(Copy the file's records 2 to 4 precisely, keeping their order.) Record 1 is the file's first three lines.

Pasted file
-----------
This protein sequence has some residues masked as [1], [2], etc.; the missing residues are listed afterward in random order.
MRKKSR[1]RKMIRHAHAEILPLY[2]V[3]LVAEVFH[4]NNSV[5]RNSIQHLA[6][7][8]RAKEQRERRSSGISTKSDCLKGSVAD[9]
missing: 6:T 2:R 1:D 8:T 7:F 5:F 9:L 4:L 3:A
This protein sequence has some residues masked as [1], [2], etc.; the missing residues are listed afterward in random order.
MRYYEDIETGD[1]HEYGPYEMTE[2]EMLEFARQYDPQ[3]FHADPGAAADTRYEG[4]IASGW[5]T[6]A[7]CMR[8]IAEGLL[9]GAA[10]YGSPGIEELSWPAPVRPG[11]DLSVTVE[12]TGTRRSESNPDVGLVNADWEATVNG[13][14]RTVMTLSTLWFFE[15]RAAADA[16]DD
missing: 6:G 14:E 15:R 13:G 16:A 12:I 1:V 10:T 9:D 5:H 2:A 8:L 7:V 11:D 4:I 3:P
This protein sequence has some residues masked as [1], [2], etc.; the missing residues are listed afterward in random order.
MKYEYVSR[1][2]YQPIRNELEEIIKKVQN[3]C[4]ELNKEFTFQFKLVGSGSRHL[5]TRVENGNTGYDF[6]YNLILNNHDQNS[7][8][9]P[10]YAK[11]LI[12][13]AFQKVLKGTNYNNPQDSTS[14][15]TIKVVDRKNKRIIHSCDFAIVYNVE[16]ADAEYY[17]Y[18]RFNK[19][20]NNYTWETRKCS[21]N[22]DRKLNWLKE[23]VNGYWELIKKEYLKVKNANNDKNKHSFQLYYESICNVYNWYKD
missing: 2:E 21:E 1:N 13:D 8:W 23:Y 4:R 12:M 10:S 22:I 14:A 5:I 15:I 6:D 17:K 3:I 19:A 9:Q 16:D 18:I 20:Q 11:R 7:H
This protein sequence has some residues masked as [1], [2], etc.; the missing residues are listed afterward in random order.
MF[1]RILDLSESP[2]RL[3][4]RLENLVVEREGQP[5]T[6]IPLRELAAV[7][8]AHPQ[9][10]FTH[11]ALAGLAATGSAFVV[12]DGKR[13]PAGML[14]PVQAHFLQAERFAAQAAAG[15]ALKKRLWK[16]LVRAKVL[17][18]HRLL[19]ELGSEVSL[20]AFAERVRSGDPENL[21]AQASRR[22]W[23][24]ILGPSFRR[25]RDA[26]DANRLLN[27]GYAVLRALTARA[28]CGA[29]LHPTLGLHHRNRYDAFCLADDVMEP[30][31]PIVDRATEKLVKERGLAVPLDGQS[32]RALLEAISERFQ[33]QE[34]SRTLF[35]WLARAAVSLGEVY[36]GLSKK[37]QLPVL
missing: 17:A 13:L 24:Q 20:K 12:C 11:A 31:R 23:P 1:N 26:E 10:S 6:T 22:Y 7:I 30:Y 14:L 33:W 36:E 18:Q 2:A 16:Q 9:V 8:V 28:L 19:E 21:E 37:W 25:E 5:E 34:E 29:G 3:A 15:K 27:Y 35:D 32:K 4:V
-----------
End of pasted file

This protein sequence has some residues masked as [1], [2], etc.; the missing residues are listed afterward in random order.
MRYYEDIETGD[1]HEYGPYEMTE[2]EMLEFARQYDPQ[3]FHADPGAAADTRYEG[4]IASGW[5]T[6]A[7]CMR[8]IAEGLL[9]GAA[10]YGSPGIEELSWPAPVRPG[11]DLSVTVE[12]TGTRRSESNPDVGLVNADWEATVNG[13][14]RTVMTLSTLWFFE[15]RAAADA[16]DD
missing: 6:G 14:E 15:R 13:G 16:A 12:I 1:V 10:T 9:D 5:H 2:A 8:L 7:V 11:D 4:I 3:P
This protein sequence has some residues masked as [1], [2], etc.; the missing residues are listed afterward in random order.
MKYEYVSR[1][2]YQPIRNELEEIIKKVQN[3]C[4]ELNKEFTFQFKLVGSGSRHL[5]TRVENGNTGYDF[6]YNLILNNHDQNS[7][8][9]P[10]YAK[11]LI[12][13]AFQKVLKGTNYNNPQDSTS[14][15]TIKVVDRKNKRIIHSCDFAIVYNVE[16]ADAEYY[17]Y[18]RFNK[19][20]NNYTWETRKCS[21]N[22]DRKLNWLKE[23]VNGYWELIKKEYLKVKNANNDKNKHSFQLYYESICNVYNWYKD
missing: 2:E 21:E 1:N 13:D 8:W 23:Y 4:R 12:M 10:S 22:I 14:A 5:I 15:I 6:D 17:K 3:I 19:A 9:Q 16:D 18:I 20:Q 11:R 7:H
This protein sequence has some residues masked as [1], [2], etc.; the missing residues are listed afterward in random order.
MF[1]RILDLSESP[2]RL[3][4]RLENLVVEREGQP[5]T[6]IPLRELAAV[7][8]AHPQ[9][10]FTH[11]ALAGLAATGSAFVV[12]DGKR[13]PAGML[14]PVQAHFLQAERFAAQAAAG[15]ALKKRLWK[16]LVRAKVL[17][18]HRLL[19]ELGSEVSL[20]AFAERVRSGDPENL[21]AQASRR[22]W[23][24]ILGPSFRR[25]RDA[26]DANRLLN[27]GYAVLRALTARA[28]CGA[29]LHPTLGLHHRNRYDAFCLADDVMEP[30][31]PIVDRATEKLVKERGLAVPLDGQS[32]RALLEAISERFQ[33]QE[34]SRTLF[35]WLARAAVSLGEVY[36]GLSKK[37]QLPVL
missing: 17:A 13:L 24:Q 20:K 12:C 11:A 31:R 23:P 1:N 26:E 10:S 6:T 22:Y 7:I 30:Y 14:L 33:W 36:E 18:Q 2:A 16:Q 9:V 8:V 28:L 19:E 21:E 37:W 25:E 5:E 34:E 29:G 3:A 15:K 27:Y 35:D 32:K 4:V